US Release Date: 12-17-1975
Directed by: John Huston
- Sean Connery, as
- Daniel Dravot
- Michael Caine, as
- Peachy Carnehan
- Christopher Plummer, as
- Rudyard Kipling
- Saeed Jaffrey, as
- Billy Fish
- Doghmi Larbi, as
- Shakira Caine, as
- Jack May, as
- District Commissioner
- Karroom Ben Bouih, as
- Kafu Selim
- Mohammad Shamsi, as
- Albert Moses, as
- Paul Antrim as
Michael Caine and Sean Connery in The Man Who Would Be King.
Director John Huston was a fan of Rudyard Kipling since early childhood when he spent an extended bedridden stay in Arizona due to an enlarged heart during which he read and reread much of Kipling's work. As an adult he'd been planning to make this film since the 1950s when he wanted to cast Clark Gable and Humphrey Bogart in the leads. Over the years, Burt Lancaster and Kirk Douglas were in discussions to play the parts, followed by Richard Burton and Peter O'Toole, then Robert Redford and Paul Newman. Supposedly it was Newman who advised Huston that it really should be British actors and suggested Connery and Caine. Finally, with those two attached, Huston was able make his film more than 30 years after first suggesting it.
Both Connery and Caine have listed this film among their personal favorites. I'm sure part of this is due to the fact that it's the only time the two longtime friends ever appeared together in the same movie. In Caine's case, according to his autobiography, it was also a thrill for him to work with John Huston, one of his longtime idols, and an even bigger thrill to play a part originally intended for Bogart, the acting idol of his youth. Shooting was also made more pleasant for Caine with the casting of his real life wife in the part of Roxanne. In any case, one of the best things this pairing brings to the film is their shared chemistry. Their natural camaraderie really shines through as they seem perfectly natural together and play off of each other perfectly, particularly in the film's lighter moments.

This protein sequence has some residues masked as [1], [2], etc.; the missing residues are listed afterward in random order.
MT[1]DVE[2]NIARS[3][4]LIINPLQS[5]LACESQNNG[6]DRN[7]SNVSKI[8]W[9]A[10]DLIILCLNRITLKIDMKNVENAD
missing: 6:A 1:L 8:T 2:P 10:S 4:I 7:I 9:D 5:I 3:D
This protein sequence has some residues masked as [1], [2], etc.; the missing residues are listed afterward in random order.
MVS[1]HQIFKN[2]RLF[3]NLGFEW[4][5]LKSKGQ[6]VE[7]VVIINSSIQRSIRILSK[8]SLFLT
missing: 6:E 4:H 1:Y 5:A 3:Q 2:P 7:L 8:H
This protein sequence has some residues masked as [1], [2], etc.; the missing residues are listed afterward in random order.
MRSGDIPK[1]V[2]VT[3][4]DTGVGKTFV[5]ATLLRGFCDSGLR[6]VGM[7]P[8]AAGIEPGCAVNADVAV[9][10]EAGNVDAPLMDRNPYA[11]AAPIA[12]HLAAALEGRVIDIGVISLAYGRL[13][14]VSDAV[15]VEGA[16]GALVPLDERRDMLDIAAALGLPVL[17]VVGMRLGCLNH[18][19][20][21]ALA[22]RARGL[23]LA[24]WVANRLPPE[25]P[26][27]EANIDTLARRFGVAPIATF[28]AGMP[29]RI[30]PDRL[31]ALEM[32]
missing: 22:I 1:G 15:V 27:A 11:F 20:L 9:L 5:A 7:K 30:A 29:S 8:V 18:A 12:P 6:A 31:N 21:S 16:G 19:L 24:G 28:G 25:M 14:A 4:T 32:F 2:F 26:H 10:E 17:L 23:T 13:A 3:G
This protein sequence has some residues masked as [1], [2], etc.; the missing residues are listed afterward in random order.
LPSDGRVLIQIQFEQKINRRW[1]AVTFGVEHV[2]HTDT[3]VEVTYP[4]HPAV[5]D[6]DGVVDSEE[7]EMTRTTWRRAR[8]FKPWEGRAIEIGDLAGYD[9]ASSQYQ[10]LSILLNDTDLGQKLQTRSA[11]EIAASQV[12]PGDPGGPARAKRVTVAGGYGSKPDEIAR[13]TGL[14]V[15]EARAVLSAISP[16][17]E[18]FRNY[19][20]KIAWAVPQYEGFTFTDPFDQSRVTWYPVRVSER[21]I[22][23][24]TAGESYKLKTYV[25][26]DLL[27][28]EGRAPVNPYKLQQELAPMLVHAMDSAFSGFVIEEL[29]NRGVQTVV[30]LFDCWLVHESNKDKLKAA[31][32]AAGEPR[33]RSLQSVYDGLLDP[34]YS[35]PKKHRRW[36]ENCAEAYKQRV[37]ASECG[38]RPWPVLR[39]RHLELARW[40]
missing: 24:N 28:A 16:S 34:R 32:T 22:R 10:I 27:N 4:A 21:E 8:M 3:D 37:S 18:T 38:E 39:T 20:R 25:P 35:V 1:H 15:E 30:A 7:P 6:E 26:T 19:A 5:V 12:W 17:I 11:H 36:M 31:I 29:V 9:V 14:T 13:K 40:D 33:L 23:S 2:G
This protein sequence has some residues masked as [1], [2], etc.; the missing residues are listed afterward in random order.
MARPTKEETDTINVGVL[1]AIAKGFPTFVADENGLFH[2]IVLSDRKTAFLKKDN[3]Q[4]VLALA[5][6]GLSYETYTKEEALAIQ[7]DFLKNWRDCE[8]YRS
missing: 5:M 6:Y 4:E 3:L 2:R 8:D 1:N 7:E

The plot tells the story of Danny (Connery) and Peachy (Caine), two former British non-commissioned officers in India in the late 1800s. A couple of scoundrels, they hatch the plan of traveling to the remote kingdom of Kafiristan with 20 modern rifles where they intend to ally themselves to one of the local kings whom they intend to assist with the conquering of his enemies. Their eventual plan of course is to control this king with the intention of becoming rulers in their own right. After several adventures and mishaps the pair find themselves successful beyond their imaginings when Danny is mistaken for a god by the superstitious natives after seeming to survive an arrow to the heart without a scratch.
Kipling himself, played by Christopher Plummer, is included in the film as an unnecessary framing device as Peaches relates the story to him in flashback. However, at just over 2 hours this doesn't accomplish much beyond extending the running time. This is a movie that works best as a fast paced adventure tale and as such needed a tighter edit. You could remove almost the entire first 20 minutes of the film without losing any of the main story.